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Tuesday, August 24, 2010

DPP Solutions: Sweep Panorama

A feature found on many consumer cameras can be useful for pros looking to add a different perspective to their stock library


This Article Features Photo Zoom



In photography, a surprising amount of technology actually trickles up from amateur gear to equipment a pro uses. There are numerous examples of the phenomenon. Live View and HD video-shooting capability are two of the most prominent technologies that began in consumer-level point-and-shoot cameras and yet are now all the rage in pro-level DSLRs. At the recent NAB (National Association of Broadcasters) show in Las Vegas, HD video DSLRs were being shown in more booths than one could count. Some incredible technology trickles up instead of down.

When Sony introduced the Sweep Panorama function in one of its consumer-level cameras a couple of years ago, most pros probably didn’t even hear about it. After all, the camera wasn’t on the professional radar screen, and even if it had been, most pros would have dismissed it as a gimmick.


The Sweep Panorama feature in the Sony NEX-5 makes it easy to get a high-resolution panorama. These high-impact images can be a welcome addition to your stock library, or you can use the function as a “Polaroid” to see if the scene warrants setting up the big camera and tripod.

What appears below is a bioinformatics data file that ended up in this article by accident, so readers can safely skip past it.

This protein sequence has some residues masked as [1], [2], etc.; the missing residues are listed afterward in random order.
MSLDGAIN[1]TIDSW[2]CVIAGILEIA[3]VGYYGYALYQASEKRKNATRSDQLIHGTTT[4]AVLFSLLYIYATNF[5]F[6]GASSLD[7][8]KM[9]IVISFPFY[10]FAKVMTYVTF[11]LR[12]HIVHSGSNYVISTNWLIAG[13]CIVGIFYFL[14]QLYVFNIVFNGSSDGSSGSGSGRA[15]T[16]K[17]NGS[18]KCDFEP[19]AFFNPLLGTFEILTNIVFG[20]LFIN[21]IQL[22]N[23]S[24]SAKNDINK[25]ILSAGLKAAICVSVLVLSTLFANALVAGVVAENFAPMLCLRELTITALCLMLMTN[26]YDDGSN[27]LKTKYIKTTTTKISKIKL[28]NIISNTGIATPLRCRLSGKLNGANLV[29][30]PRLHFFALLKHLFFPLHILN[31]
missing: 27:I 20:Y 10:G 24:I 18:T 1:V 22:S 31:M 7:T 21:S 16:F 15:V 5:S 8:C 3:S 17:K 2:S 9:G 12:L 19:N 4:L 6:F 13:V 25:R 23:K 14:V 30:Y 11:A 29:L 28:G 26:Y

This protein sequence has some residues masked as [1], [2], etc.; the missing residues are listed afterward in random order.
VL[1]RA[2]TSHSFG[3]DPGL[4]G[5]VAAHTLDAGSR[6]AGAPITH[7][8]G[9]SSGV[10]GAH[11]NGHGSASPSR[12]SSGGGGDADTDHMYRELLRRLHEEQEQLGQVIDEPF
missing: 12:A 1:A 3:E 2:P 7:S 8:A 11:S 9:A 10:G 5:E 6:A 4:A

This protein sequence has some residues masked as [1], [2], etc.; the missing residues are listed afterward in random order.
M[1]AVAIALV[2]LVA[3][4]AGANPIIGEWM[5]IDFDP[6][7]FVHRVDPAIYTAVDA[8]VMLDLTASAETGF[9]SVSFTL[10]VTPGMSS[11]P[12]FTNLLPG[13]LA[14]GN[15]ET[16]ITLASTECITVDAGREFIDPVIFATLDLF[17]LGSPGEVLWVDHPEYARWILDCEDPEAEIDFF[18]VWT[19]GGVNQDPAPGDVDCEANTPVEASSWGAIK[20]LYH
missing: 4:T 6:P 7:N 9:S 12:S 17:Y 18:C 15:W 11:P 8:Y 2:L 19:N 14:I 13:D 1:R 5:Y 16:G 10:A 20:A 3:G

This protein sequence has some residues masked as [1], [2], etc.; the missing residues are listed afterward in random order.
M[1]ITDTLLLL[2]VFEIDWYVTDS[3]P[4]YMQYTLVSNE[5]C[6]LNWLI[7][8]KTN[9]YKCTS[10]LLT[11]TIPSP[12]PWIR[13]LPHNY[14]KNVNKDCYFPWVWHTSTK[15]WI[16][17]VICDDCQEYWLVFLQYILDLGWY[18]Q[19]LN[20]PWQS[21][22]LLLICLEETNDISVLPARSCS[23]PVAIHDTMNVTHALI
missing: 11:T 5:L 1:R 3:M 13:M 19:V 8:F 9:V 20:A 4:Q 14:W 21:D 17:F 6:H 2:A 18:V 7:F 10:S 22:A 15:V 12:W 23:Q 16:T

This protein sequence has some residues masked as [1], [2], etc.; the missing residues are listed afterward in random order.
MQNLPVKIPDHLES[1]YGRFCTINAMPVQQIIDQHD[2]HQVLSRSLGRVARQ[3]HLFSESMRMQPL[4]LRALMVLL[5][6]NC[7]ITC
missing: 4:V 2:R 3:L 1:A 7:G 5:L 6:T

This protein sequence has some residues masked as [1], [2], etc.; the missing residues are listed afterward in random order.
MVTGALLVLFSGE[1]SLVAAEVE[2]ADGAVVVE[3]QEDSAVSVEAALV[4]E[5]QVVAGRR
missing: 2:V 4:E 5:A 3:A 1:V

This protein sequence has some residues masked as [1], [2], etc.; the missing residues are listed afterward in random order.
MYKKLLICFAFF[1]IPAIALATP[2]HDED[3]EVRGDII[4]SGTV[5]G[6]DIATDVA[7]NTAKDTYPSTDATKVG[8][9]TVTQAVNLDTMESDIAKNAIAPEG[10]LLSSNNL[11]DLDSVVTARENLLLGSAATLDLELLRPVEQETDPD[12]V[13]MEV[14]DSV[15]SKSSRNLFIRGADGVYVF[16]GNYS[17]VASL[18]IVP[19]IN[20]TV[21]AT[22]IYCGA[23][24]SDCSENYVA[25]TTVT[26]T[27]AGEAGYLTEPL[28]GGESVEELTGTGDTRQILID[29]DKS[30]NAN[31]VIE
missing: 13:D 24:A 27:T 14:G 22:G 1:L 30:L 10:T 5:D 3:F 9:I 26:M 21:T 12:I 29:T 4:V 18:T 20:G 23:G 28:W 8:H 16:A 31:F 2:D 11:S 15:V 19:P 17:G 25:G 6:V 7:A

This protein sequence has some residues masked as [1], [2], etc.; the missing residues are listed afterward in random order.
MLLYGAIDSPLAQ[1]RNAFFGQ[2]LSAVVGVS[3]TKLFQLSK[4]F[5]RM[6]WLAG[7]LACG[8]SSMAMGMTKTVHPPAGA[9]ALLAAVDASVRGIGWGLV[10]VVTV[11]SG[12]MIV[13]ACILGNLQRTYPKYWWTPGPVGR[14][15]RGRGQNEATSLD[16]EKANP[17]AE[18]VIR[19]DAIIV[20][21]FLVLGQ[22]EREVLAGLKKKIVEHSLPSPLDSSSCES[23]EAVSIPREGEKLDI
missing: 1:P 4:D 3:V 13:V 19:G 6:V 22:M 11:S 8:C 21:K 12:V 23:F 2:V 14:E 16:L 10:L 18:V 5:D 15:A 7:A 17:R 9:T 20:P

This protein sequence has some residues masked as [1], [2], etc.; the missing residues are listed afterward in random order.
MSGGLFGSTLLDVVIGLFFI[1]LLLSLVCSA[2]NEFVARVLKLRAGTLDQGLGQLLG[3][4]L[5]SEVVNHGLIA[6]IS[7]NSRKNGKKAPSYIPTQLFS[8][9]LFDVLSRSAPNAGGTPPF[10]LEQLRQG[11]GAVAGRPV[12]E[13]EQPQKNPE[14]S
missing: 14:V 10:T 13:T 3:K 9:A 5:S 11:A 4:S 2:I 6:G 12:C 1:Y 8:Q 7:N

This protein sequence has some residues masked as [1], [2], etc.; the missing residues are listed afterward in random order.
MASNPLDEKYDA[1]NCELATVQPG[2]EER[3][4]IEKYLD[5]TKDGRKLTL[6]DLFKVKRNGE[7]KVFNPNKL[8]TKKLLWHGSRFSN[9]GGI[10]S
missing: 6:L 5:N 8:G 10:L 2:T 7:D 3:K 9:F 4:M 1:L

Fast-forward to the recent introduction of the Sony NEX cameras and Sony E-series lenses. Not much larger than a consumer point-and-shoot, these cameras are mirrorless, interchangeable-lens models with APS-C image sensors in them, and while still billed as consumer-level cameras, several pros are finding them to be useful as compact backups or when having a very small package of body, lens and flash is important.

The Sweep Panorama feature is included in the NEX cameras, and while it doesn’t replace a carefully conceived and composited multi-exposure panorama that’s created with a sturdy tripod and head that allows the photographer to precisely rotate the camera around the nodal point, you should still take notice.

Sweep Panorama works by quickly sweeping the camera across a scene. You can use it for horizontal or vertical compositions. The camera automatically takes and combines a series of exposures and generates the completed panorama. The images are stitched together with sufficient overlap to create a seamless finished image, and there are no noticeable jumps in exposure from edge to edge that would betray the composite.

For a process that takes almost no effort, the result is extraordinarily good. Sweep Panorama always makes a strong impression, and a pro looking to add to his or her stock library can be well served by pulling out a compact camera that can create a high-resolution panorama in a few seconds. It’s a no-brainer.

For photographers who are already well-versed in panorama photography, Sweep Panorama gives you an excellent scouting tool. Think of it a bit like a Polaroid. You can grab a quick shot with the compact camera, check out the results and then decide if it’s worth setting up your professional panorama setup.


 

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